Tea Party mad at Menendez for BP/Lockerbie letter

It's the "height of hypocrisy," the leader of an effort to recall the New Jersey senator roars

Topics: Robert Menendez, D-N.J., War Room, Tea Parties,

Tea Party mad at Menendez for BP/Lockerbie letterSen. Robert Menendez, D-N.J., speaks during a news conference on Capitol Hill in Washington, Wednesday, July 14, 2010, to discuss asking the State Department to investigate whether oil giant BP played a role in winning last year's release of the man convicted of the Lockerbie airliner bombing. (AP Photo/Drew Angerer) (Credit: Drew Angerer)

Two months after their embarrassing hearing before the state Supreme Court, the New Jersey Tea Partiers trying to recall Sen. Bob Menendez are flailing for attention. Their new ploy: criticizing Menendez for leading the way in pursuing Abdel Basset Ali al-Megrahi, the Lockerbie bomber.

Meghrahi, the only person ever convicted for the 1988 Pan Am airliner bombing that killed 270 people (189 of whom were Americans), is in the news this week, with BP now admitting that it lobbied the British government for his release last year in exchange for contracts to drill off of Libya’s coast. Megrahi was released in August of 2009 on humanitarian grounds, since he supposedly had a terminal case of prostate cancer and would be dead within three months  (although 11 months later, he’s still alive).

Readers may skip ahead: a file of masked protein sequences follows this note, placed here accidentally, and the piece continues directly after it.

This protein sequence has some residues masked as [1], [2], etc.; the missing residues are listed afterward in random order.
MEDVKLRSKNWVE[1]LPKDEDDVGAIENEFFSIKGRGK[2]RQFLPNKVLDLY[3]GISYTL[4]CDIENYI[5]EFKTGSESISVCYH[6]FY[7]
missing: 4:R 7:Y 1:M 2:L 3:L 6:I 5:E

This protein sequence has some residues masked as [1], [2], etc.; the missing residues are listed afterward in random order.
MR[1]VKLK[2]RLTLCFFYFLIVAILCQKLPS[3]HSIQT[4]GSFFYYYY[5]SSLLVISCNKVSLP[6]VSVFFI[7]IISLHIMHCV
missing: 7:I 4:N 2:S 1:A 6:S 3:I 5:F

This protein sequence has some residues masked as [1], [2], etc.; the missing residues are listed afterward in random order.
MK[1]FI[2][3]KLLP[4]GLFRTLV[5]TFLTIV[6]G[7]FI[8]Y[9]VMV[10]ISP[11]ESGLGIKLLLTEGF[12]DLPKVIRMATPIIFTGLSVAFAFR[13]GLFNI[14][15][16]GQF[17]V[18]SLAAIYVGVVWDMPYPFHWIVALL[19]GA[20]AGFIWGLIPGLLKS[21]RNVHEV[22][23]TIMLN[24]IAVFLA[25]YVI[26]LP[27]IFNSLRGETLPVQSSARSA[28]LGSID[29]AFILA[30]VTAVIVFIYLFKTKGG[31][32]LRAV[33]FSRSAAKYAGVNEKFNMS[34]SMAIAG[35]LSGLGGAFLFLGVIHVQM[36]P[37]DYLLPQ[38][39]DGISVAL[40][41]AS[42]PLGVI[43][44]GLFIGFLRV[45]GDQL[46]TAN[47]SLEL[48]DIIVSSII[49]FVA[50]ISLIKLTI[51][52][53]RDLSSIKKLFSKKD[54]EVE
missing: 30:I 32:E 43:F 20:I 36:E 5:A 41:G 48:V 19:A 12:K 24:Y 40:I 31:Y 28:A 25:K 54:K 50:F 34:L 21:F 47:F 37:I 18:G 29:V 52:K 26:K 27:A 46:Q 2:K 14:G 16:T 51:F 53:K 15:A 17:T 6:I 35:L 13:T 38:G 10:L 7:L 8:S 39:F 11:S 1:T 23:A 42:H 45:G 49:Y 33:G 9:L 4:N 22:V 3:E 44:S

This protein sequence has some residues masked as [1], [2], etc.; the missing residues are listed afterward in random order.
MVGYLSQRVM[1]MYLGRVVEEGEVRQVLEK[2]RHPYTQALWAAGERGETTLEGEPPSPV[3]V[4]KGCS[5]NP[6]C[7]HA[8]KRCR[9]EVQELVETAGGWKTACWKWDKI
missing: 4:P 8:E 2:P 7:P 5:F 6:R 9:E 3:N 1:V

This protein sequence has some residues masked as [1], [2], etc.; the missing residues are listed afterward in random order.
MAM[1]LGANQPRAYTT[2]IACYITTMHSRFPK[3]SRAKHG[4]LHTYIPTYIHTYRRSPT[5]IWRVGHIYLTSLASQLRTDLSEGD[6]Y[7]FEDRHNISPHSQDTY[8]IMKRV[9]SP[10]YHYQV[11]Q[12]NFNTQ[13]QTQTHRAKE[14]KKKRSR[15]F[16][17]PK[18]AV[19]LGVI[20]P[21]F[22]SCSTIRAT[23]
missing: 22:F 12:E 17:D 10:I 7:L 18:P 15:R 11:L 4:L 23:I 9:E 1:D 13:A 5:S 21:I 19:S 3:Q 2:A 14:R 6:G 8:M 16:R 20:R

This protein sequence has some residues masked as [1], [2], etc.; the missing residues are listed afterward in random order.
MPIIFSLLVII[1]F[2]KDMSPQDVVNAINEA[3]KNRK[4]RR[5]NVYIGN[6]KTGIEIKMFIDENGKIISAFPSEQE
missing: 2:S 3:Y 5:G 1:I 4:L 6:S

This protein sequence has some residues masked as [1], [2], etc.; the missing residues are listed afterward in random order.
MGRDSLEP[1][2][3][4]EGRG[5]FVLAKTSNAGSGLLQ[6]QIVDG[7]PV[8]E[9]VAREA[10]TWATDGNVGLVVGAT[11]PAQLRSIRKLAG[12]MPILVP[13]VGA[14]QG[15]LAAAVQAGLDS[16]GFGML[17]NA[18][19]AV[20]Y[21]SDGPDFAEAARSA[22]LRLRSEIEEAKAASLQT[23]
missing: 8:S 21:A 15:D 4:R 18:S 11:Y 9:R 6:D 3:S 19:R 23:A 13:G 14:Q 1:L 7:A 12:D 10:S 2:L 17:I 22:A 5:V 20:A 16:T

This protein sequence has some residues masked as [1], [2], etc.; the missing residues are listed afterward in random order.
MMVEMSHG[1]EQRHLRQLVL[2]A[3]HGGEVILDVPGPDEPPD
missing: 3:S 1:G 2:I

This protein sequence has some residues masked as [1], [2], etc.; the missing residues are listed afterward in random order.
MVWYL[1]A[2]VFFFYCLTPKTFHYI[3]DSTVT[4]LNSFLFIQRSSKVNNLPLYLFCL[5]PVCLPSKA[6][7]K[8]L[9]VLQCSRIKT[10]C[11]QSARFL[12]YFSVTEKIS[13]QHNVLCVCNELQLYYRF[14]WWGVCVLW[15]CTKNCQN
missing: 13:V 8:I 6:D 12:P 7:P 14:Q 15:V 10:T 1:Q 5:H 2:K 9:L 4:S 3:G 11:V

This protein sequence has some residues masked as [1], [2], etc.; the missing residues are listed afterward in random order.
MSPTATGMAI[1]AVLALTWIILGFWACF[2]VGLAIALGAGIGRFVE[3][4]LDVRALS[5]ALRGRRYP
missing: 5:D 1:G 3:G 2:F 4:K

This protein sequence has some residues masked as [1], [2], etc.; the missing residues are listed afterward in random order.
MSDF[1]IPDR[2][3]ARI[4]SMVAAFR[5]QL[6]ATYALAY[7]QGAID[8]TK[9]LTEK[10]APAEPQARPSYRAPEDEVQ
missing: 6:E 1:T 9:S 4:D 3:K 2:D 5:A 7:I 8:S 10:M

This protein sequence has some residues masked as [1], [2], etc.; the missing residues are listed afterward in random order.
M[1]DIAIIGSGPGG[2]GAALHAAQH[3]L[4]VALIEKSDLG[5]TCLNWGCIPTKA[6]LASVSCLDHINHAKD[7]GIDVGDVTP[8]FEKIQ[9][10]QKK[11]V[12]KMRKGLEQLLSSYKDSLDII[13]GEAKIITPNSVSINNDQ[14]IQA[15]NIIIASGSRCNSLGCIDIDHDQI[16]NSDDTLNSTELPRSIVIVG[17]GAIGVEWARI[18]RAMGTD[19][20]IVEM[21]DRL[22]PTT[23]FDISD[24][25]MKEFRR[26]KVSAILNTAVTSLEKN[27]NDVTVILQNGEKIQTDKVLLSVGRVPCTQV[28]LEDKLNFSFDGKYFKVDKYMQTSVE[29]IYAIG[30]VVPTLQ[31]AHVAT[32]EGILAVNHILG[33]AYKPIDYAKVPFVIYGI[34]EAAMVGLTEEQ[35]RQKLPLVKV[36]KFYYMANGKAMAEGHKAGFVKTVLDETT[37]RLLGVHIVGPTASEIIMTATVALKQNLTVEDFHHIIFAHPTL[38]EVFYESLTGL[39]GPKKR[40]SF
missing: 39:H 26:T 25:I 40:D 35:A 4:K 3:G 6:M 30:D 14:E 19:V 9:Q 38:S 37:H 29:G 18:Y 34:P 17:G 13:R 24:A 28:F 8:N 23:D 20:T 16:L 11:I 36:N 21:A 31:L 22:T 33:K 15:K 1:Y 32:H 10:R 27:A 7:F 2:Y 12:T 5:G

On Tuesday, before BP made its admission, Menendez and other senators sent the State Department a letter asking, “[W]as this corporation willing to trade justice in the murder of 270 innocent people for oil profits?”



That prompted this reaction on Thursday from RoseAnn Salanitri, the New Jersey recall effort’s leader: “For Menendez now to be calling for a man like al-Megrahi to be put back in [prison], after voting against sensible national-security measures all the time he’s been in the Senate, is the height of hypocrisy.”

The self-proclaimed constitutional purists are upset that Menendez and other senators refused to give the federal government greater surveillance powers. Of course, a Republican was in the White House then.

The New Jersey Supreme Court is yet to rule on whether to grant the Tea Partiers recall wishes. Their chances don’t look good, though, as Menendez’s lawyer argued on the basis of the federal constitution, and the Tea Party’s lawyer argued on the basis of an ambiguous 1787 letter from George Washington to his nephew.

John R. Bohrer is writing a book, "The Revolution of Robert Kennedy: The Senator, His Aides and The Sixties Breaking Open."

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